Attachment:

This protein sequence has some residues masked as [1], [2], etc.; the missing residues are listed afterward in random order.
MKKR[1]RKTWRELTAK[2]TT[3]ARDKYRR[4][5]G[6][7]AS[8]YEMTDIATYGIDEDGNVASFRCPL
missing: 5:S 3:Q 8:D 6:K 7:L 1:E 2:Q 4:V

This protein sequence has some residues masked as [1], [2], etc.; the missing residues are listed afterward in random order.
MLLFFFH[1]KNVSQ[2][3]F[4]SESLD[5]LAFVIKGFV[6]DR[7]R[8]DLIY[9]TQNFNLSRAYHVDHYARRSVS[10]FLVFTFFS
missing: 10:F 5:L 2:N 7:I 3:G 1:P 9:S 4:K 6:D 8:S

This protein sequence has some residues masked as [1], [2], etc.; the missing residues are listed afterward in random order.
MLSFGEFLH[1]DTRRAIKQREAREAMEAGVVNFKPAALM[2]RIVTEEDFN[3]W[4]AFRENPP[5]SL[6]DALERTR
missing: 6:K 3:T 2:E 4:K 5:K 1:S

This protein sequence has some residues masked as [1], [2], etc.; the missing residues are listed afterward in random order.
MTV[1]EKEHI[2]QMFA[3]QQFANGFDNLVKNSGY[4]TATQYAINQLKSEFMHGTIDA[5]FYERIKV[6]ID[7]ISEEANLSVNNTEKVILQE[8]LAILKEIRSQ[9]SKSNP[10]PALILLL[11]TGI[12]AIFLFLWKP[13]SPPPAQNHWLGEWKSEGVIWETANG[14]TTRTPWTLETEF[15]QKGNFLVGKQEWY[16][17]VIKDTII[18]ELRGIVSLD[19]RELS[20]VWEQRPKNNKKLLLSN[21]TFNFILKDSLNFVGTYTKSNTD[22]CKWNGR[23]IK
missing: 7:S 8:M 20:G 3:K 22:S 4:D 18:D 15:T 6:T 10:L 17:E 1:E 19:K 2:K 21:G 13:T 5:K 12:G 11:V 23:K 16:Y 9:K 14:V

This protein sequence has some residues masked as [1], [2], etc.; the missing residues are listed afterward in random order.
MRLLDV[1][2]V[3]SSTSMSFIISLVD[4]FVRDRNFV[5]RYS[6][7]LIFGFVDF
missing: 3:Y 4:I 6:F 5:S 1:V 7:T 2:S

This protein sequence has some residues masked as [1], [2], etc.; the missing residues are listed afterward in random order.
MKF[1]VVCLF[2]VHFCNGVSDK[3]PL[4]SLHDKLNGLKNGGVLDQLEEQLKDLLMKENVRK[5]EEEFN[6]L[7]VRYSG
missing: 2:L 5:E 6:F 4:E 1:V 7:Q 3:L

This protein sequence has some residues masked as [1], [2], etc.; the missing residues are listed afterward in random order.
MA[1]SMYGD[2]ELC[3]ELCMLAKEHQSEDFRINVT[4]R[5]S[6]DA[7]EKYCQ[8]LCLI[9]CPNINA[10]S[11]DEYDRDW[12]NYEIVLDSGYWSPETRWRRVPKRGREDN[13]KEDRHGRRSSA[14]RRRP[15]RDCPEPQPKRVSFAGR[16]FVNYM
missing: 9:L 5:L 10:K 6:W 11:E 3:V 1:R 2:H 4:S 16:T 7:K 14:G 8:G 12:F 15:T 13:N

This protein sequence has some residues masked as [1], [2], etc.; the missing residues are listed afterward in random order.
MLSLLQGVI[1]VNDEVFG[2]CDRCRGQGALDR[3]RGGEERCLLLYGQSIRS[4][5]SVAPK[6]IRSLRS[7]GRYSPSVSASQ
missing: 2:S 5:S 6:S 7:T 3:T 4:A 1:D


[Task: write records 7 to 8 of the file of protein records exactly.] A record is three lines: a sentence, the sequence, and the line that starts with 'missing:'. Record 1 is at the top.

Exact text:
This protein sequence has some residues masked as [1], [2], etc.; the missing residues are listed afterward in random order.
MA[1]SMYGD[2]ELC[3]ELCMLAKEHQSEDFRINVT[4]R[5]S[6]DA[7]EKYCQ[8]LCLI[9]CPNINA[10]S[11]DEYDRDW[12]NYEIVLDSGYWSPETRWRRVPKRGREDN[13]KEDRHGRRSSA[14]RRRP[15]RDCPEPQPKRVSFAGR[16]FVNYM
missing: 9:L 5:L 10:K 6:W 11:E 3:V 1:R 2:H 4:S 16:T 7:K 14:G 8:G 12:F 15:T 13:N

This protein sequence has some residues masked as [1], [2], etc.; the missing residues are listed afterward in random order.
MLSLLQGVI[1]VNDEVFG[2]CDRCRGQGALDR[3]RGGEERCLLLYGQSIRS[4][5]SVAPK[6]IRSLRS[7]GRYSPSVSASQ
missing: 2:S 5:S 6:S 7:T 3:T 4:A 1:D